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Follow the Author
Don't Know Jack: Hunting Lee Child's Jack Reacher (The Hunt for Jack Reacher Series Book 1) Kindle Edition
From the Publisher
The Hunt for Jack Reacher is On!
"Full of thrills and tension, but smart and human, too. Kim Otto is a great, great character. I love her."
Lee Child, #1 New York Times Bestselling Author of Jack Reacher Thrillers
"[A] welcome surprise....[W]orks from the first page to 'The End'."
"Swift pacing and ongoing suspense are always present...[L]ikable protagonist who uses her political connections for a good cause...Readers should eagerly anticipate the next [book]."
Top Pick, Romantic Times
"...offers tense legal drama with courtroom overtones, twisty plot, and loads of Florida atmosphere. Recommended."
"[A] fast-paced legal thriller...energetic prose...an appealing heroine...clever and capable supporting cast...[that will] keep readers waiting for the next [book]."
"Expertise shines on every page."
Margaret Maron, Edgar, Anthony, Agatha and Macavity Award Winning MWA Past President
From the Author
- ASIN : B0072JJTIG
- Publisher : August Books (January 26, 2012)
- Publication date : January 26, 2012
- Language : English
- File size : 4085 KB
- Simultaneous device usage : Unlimited
- Text-to-Speech : Enabled
- Screen Reader : Supported
- Enhanced typesetting : Enabled
- X-Ray : Enabled
- Word Wise : Enabled
- Print length : 305 pages
- Lending : Enabled
- Best Sellers Rank: #7,052 in Kindle Store (See Top 100 in Kindle Store)
- Customer Reviews:
About the author
Reviews with images
Top reviews from the United States
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The writing was workmanlike, and the author repeatedly has the protagonist merely following the only, obvious, path offered, with very little actual thinking or problem solving on her part. She’s led along by the nose, with convenient prods, pushes, and hard shoves from the shadowy sidelines whenever she would otherwise need to actually think and investigate. The constant rushing about between appointments she’s been given to receive the next shove, never more than a few hours in any location, preventing thorough examination of clues or character development, was just absurd.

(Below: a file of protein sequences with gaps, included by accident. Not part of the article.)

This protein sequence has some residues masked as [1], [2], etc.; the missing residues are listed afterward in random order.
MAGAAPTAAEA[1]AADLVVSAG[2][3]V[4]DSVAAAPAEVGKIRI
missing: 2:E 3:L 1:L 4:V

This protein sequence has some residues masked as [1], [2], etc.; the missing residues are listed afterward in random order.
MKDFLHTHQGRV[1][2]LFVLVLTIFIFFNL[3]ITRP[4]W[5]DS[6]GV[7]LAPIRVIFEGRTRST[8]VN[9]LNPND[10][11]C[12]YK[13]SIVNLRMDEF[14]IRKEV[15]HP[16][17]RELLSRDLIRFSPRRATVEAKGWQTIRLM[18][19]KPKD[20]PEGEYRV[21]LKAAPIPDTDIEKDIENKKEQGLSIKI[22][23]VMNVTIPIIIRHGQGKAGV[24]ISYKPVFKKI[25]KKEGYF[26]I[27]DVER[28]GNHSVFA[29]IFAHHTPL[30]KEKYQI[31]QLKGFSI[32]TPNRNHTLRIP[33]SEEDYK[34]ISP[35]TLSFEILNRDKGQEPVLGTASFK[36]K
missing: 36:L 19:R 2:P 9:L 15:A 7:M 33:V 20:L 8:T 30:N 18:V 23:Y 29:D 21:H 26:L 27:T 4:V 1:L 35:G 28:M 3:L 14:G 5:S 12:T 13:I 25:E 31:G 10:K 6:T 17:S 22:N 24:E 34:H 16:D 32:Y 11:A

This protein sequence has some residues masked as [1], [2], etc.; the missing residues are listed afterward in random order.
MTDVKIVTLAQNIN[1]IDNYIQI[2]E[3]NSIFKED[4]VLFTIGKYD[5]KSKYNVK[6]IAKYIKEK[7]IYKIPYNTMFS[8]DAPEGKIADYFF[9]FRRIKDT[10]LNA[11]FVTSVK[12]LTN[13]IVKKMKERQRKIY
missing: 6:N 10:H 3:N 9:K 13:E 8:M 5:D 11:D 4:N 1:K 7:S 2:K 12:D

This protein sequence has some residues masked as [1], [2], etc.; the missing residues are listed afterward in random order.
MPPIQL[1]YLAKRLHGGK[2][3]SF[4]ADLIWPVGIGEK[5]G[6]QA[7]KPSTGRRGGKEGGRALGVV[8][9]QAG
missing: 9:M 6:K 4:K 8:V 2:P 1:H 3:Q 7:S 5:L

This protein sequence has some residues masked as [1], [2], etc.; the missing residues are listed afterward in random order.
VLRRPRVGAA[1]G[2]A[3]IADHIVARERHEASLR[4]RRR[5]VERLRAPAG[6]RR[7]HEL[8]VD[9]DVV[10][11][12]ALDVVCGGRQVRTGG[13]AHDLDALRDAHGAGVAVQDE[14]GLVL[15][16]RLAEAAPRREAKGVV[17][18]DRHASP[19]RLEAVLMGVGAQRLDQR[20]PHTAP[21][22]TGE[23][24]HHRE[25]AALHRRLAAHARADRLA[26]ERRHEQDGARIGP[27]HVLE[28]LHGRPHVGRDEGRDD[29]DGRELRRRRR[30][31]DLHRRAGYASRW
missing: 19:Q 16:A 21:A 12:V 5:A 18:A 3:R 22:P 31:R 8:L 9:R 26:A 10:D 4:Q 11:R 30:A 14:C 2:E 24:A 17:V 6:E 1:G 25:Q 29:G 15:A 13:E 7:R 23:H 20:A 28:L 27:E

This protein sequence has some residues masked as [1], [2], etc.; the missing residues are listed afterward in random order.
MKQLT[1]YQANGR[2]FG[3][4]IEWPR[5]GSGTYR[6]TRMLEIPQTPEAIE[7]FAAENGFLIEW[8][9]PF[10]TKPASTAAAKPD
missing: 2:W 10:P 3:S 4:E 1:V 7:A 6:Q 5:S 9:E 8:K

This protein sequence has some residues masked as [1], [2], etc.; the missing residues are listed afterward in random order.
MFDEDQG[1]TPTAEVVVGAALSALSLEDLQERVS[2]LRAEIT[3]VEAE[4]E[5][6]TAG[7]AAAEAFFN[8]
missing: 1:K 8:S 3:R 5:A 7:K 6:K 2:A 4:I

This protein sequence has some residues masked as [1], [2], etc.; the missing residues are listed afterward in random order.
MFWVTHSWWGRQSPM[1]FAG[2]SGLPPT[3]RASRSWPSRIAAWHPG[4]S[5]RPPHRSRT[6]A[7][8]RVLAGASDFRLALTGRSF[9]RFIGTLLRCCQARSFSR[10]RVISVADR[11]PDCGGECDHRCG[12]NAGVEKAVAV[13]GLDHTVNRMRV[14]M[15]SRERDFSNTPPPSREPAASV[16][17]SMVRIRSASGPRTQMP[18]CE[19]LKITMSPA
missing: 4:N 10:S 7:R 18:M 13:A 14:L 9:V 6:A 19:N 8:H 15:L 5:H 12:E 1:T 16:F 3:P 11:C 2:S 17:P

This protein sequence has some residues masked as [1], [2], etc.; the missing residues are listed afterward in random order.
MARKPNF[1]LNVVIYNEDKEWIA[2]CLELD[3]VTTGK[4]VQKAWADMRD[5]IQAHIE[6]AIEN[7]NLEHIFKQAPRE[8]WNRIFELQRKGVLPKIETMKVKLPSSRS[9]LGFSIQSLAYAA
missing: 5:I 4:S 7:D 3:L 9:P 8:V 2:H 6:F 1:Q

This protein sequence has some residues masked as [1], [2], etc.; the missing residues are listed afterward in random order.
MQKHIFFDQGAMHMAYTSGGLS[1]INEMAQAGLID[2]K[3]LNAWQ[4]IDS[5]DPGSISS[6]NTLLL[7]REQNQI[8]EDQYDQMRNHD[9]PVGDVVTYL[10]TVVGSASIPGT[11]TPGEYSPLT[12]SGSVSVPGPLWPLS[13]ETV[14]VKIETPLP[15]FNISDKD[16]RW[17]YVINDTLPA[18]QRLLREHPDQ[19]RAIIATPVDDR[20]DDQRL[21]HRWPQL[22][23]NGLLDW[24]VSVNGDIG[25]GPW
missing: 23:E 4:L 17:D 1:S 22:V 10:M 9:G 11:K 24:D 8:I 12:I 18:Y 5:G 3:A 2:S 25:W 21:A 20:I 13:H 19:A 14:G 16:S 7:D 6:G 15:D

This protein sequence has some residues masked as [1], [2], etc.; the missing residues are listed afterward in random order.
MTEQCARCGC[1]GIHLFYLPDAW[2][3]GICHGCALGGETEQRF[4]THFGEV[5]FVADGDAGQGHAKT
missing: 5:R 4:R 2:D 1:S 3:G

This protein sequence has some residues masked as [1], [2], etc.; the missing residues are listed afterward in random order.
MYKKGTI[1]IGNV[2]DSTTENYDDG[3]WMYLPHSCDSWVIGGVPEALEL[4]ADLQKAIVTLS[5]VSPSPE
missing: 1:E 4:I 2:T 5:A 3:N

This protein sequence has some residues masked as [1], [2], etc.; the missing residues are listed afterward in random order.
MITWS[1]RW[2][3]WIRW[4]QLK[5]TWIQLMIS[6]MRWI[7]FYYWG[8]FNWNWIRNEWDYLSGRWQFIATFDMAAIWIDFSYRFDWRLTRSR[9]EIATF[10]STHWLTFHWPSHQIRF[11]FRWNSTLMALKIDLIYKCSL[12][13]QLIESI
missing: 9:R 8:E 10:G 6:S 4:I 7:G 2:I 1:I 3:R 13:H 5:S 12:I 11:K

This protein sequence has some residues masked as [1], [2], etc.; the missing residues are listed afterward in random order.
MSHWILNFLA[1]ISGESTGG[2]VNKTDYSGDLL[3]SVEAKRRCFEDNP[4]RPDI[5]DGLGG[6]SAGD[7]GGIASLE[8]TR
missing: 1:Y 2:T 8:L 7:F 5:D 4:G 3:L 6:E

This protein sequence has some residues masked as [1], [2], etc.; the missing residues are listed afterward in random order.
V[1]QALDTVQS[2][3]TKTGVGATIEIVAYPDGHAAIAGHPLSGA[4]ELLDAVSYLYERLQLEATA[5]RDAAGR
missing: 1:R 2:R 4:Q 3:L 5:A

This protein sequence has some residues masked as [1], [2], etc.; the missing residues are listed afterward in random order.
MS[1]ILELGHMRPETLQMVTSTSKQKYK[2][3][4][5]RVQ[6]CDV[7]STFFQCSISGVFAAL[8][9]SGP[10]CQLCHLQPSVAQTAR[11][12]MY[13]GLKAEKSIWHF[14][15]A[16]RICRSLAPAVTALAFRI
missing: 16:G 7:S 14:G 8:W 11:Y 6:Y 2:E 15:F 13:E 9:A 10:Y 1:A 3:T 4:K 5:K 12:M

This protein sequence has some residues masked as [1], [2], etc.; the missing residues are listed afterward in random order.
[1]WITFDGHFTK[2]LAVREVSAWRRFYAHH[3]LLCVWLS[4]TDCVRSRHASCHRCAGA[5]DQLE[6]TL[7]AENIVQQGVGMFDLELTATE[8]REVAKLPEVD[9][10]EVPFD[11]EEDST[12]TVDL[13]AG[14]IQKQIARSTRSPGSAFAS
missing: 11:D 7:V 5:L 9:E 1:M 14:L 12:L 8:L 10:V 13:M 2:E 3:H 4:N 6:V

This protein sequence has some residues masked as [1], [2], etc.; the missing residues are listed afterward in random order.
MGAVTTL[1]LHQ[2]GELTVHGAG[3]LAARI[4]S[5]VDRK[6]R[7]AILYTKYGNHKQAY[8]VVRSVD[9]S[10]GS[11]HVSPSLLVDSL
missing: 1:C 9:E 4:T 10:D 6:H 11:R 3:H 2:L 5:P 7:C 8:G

The result isn’t worth buying, except perhaps as a “free” read in Kindle Unlimited.
**Update** I'm updating this now that I've finished the book. The ending was very unsatisfying. Without including spoilers, I will simply say that there were many unanswered questions regarding the case the detectives solved in this book. I have no problem with the unresolved questions about Jack Reacher since that is the premise of the series but there were at least a half a dozen loose ends that were not tied up at the end of the book. Not what I expected from a series endorsed by Lee Child.
Top reviews from other countries
The Reacher novels have taken on an almost mythical literary status and have spawned countless knock-offs, so with Lee Child recommending this and Amazon giving me a discount I thought I’d try it. Yet if falls short on many levels.
As other reviewers have noted, it makes Reacher out to be the villain. I’m happy with that as the main characters in this novel are investigating events and have no prior knowledge of what actually happened in Killing Floor, so it’s reasonable to take that view. Yet despite all the evidence they seem to maintain that view. Maybe it changes in future books, not sure I’ll take the time to find out.
And the Reacher angle is really a set-up for the main plot, which I could accept if it wasn’t so bloody tenuous and tedious. There are discrepancies dotted throughout and some of the scenarios were unbelievable. Reacher works partly because you can believe what’s happening, yet in Don’t Know Jack you don’t get that same level of belief. It feels disjointed and cobbled together.
The characters are awful, bland with very little back story or development provided, while the whole number 1/number 2 rivalry fell flat. You could tell the author was trying to build tension yet it didn’t work. As for the habit of giving each other different ‘names’, I’ve no idea where that came from and as a storytelling method it was terrible.
And as a stand-alone thriller it has little going for it. A weak plot, no plot twists, and uninteresting set pieces.
All in, a forgettable read that plays too heavily on the Reacher story. Poor character development, plot holes, some editing errors, uninspiring plot. Not recommended.
The whole concept of writing a series of books about chasing the character from another series of books smacks not a little of plagiarism or desperation and, honestly, there was nothing in this book to encourage me to read another.
I read it a while ago and, aside from recalling I felt the whole exercise of writing and reading the book was pointless, I recall nothing at all about it.